Birdwatching from my Living Room Window

I live in what could best be described as a “semi-urban” area in a fourth floor apartment. I cal it “semi-urban”, since while there are quite a few apartment buildings in the area, none of them are very large. And there are still plenty of single-family houses with backyards. It’s not quite “suburban”, though. Plots aren’t very big, and just beyond a small parcel of trees behind my building there’s a major commuter rail line. And just another line of trees beyond that is an interstate highway.

The trees are a mixed bunch. Beech, birch, oak, maple, locust, and perhaps others I could identify if I knew enough about trees. There’s a good deal of bushes, too. The copse outside is about a quarter of an acre in size. And my living room window looks right out into it. And with me being on the fourth floor, I’m at the best height for birdwatching.

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On the 2014 Baseball All-Star Game

Once again, in the voting before the game, we have seen the eternal conflict between fans who want the absolute best players at each position (based on some unspecified criteria) selected to start and the fans who think it should be the players that fans in general want to see (i.e. the most popular). In most cases, the two are the same. People usually want to see the best players. The discussion gets most wordy when it comes to the reserves and bench players. Who has been snubbed? Who doesn’t really deserve to be there? Why must each team have a representative? Meanwhile, they overlook the fact that a lot of these reserves aren’t going to get into the game until the late innings, might never come to bat, and probably won’t even be mentioned in the broadcast unless and until they are involved in a play. So it doesn’t really matter that much – at least not to the level of debate on the matter.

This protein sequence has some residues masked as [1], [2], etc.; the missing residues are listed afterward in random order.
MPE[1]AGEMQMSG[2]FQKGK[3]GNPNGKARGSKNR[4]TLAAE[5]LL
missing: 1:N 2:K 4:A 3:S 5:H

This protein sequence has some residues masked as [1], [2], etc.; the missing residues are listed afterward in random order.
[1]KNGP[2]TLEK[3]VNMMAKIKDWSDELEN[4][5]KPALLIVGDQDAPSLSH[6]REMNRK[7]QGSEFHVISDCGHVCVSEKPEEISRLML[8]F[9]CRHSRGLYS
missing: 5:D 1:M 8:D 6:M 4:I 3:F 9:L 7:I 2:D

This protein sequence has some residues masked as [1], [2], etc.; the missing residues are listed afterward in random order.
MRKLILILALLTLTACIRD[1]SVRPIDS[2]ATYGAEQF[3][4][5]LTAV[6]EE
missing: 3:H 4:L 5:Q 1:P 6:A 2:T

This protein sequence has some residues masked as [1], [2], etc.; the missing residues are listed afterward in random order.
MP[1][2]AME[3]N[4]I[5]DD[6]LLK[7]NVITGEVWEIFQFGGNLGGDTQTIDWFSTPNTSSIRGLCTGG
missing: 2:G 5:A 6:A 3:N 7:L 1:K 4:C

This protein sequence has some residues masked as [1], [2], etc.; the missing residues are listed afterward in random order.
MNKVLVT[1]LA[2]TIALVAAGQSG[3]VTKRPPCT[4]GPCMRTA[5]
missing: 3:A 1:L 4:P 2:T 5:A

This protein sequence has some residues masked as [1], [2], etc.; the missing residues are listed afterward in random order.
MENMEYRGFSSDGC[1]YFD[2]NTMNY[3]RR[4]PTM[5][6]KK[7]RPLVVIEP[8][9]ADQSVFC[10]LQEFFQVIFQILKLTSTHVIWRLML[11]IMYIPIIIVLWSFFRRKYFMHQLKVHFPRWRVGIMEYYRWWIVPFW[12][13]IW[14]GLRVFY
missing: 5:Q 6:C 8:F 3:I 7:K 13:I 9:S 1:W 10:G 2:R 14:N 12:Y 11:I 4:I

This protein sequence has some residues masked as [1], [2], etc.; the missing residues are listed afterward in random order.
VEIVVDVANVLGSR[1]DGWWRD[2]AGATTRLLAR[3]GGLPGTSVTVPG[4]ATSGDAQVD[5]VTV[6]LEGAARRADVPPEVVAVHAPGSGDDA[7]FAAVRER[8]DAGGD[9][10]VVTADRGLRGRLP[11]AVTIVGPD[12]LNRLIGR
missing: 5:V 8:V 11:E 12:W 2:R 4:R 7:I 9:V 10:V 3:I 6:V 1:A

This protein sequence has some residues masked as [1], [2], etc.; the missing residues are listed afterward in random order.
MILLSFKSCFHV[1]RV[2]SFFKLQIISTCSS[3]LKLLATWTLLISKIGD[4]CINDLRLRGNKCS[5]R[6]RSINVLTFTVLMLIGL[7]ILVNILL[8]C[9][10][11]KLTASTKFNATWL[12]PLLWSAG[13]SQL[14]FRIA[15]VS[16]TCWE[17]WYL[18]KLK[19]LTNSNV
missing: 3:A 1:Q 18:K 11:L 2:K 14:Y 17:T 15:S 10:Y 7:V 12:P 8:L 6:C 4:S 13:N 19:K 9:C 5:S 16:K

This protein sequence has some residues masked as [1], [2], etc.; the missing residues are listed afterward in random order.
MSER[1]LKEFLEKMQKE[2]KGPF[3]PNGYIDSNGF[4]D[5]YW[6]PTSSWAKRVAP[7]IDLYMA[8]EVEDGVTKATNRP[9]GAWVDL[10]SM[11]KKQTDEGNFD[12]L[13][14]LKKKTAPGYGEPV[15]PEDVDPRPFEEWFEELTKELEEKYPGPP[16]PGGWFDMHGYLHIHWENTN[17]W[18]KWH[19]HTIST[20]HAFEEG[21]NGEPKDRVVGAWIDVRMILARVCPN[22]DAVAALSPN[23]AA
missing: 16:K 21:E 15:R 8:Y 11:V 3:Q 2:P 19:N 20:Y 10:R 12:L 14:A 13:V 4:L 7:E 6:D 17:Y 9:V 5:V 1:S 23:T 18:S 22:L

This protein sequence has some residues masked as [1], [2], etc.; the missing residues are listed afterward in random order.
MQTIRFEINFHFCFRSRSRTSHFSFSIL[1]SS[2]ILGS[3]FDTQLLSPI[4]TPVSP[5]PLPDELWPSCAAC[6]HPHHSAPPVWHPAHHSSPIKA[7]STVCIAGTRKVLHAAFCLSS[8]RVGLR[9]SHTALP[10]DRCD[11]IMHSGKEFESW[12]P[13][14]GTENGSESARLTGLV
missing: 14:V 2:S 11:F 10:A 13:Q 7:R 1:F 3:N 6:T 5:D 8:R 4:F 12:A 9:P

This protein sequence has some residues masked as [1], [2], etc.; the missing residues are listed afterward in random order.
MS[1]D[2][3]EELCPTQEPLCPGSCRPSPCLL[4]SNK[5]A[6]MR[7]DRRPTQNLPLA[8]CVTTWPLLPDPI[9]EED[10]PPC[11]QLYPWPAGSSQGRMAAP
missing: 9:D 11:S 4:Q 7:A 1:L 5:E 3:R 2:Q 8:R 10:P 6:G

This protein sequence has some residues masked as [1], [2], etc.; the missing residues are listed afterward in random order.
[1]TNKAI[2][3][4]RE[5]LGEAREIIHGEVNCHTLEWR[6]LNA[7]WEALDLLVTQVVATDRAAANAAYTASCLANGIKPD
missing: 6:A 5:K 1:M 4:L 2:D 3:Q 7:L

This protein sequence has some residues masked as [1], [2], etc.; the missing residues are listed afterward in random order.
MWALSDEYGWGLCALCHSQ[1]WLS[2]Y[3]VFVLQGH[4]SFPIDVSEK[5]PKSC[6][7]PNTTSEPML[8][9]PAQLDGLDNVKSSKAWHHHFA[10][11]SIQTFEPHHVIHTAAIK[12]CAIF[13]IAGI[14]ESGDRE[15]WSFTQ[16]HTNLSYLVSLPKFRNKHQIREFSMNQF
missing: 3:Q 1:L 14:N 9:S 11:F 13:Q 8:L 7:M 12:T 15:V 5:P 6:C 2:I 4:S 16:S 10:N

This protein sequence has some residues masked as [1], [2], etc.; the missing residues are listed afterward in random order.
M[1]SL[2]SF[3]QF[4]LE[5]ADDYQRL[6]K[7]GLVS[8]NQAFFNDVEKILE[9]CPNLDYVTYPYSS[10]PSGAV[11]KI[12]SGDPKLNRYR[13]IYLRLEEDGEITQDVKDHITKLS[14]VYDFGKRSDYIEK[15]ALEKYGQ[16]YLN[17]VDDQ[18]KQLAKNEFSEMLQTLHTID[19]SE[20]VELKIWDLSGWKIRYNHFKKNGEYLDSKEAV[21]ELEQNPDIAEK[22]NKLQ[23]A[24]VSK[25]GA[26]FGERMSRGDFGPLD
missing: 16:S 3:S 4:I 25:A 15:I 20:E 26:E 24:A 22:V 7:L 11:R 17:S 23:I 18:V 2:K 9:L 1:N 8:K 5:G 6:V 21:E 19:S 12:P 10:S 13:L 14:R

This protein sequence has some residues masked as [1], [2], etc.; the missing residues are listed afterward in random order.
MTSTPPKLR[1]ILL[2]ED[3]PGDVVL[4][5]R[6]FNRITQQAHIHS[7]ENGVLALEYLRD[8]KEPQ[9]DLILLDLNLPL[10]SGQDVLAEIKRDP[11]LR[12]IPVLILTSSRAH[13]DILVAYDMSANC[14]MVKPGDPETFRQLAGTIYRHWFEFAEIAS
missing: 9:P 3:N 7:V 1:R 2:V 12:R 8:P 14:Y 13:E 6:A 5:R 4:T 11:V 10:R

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BOOK REVIEW: “Tomorrow-Land” by Joseph Tirella

Tomorrow-Land: The 1964-65 World’s Fair and the Transformation of America
Joseph Tirella